Cadie J. Bryan
Cadie J. Bryan
Scenic & Projection Designer
Composer & Librettist: Richard Wagner
Premiere Date: September 22, 1869, National Theatre Munich, Germany
Desire for a coveted ring begins a mammoth adventure to Valhalla. Gods, dwarves, giants, river nymphs, and dragons scheme and dream of power in Das Rheingold, the influential masterpiece by Richard Wagner that echoes in our popular culture today. Never before presented in the southeast, this Rheingold features great American voices in an all-new production from Tomer Zvulun and the creative team that created Salome in February 2020. This is history in the making at The Atlanta Opera. Unmissable. Featuring Greer Grimsley as Wotan and Kristinn Sigmundsson as Fasolt. Patrick Summers conducts.
Sung in German with English Supertitles
In the depths of the Rhine, the three Rhinemaidens guard the Rhinegold, a treasure of immeasurable value. The Nibelung dwarf Alberich is dazzled by the sight of it. The girls explain that whoever wins the gold and forges it into a ring will gain power over the world, but must first renounce love. Frustrated by his unsuccessful attempts to catch one of the girls, Alberich curses love and steals the gold.Read More
Wotan, lord of the gods, is reproached by his wife Fricka: he has promised to give Freia, goddess of youth, to the giants Fasolt and Fafner in return for their building a fortress for the gods. When the giants demand their reward, Loge, the god of fire, suggests an alternative payment: the ring Alberich has forged from the Rhinegold, and his other treasures. The giants agree, and Wotan and Loge leave for the Nibelungs’ underground home.
Here they meet Alberich’s brother Mime, who has forged the Tarnhelm, a magic helmet that transforms its wearer into any shape. Mime tells Wotan and Loge how Alberich has enslaved the Nibelungs to work for him. Alberich appears and mocks the gods. Loge asks for a demonstration of the Tarnhelm and Alberich turns himself into a dragon, then into a toad, which the gods capture. Dragged to the surface, the dwarf is forced to summon the Nibelungs to heap up the gold. Wotan wrests the ring from his finger. Shattered, Alberich curses the ring: ceaseless worry and death shall be the destiny of its bearer.
The giants return and agree to accept the gold. The gods have to give up even the Tarnhelm, but Wotan refuses to part with the ring. Erda, goddess of the earth, appears and warns him that possession of it will bring about the end of the gods. Wotan reluctantly gives the ring to the giants, and Alberich’s curse claims its first victim as Fafner kills his brother in a dispute over the treasure. As the voices of the Rhinemaidens are heard, lamenting the loss of their gold, the gods walk toward their new home, which Wotan names Valhalla.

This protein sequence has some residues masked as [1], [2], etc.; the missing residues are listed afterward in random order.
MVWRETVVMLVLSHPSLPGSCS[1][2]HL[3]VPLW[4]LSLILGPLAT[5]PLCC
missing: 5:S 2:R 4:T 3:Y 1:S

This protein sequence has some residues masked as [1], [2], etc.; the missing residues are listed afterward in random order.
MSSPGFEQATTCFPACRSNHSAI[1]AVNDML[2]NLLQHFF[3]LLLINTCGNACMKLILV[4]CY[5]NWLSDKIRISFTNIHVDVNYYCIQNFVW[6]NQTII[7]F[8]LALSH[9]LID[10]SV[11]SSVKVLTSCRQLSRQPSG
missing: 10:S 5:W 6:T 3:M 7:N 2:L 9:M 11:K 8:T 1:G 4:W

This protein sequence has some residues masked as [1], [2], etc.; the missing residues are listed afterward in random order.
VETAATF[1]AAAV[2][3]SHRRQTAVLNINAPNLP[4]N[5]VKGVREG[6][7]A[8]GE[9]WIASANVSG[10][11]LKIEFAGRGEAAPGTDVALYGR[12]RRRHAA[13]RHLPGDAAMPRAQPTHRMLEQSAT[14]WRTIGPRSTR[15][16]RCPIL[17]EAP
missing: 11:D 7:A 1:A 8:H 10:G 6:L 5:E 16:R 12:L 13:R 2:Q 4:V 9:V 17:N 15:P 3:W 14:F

– courtesy of the Metropolitan Opera
Operas on our mainstage are grand theatrical experiences. You can always expect the unexpected, and for our productions to be presented at the highest quality.
Many operas are in a foreign language. Supertitles are similar to subtitles in a film, except they are projected above the stage. These translations will help you follow what’s happening on stage.
What to Wear
There is no dress code at The Opera and you will see everything from jeans to evening gowns and formal suits. Most people use it as a chance to enjoy dressing up in their own style.
Arriving in Good Time
If you are late, you will be escorted to the nearest late seating area. At intermission ushers will show you to your seat. Plan ahead to arrive with extra time.
Learn about the history of the opera, the composer, and more from artists and opera aficionados. One hour prior to curtain. Free with your ticket!
Familiarizing Yourself with the Story
Because of the foreign languages, classical music, and often complex plots, you will very likely enjoy the performance better if you spend a few minutes familiarizing yourself with the story and characters in advance. Some people even like to listen to the music in advance and others prefer to let it wash over them during the show and perhaps look it up afterwards.
Actors ﬁrst audition for roles up to a year in advance, or for more experienced artists, directors also invite them to play a role.
Most of the rehearsals are held in our rehearsal hall, and not the actual theatre. The conductor begins orchestra rehearsals about a week and half before opening night. They have four rehearsals with the conductor, and then the singers are added into the mix.
Sets & Costumes
The Atlanta Opera Costume Shop alters the costumes to fit our singers. Sometimes they do have to make costumes if there aren’t enough, or if there is nothing that fits, etc. Once the sets are in place, the cast begins rehearsing at the theatre. The Opera production staff works with staff at the theatre to get all of the lighting and technical aspects of the production together.
Sitzprobe & Dress Rehearsal
The orchestra comes together with the singers in a special rehearsal called sitzprobe. There are no costumes during the sitzprobe, this is mainly to hear the voices with the orchestra. There is a piano dress rehearsal, when the singers rehearse in full costume for the first time so they can get used to wearing them. Finally, all of the pieces are put together for two full dress rehearsals leading up to opening night.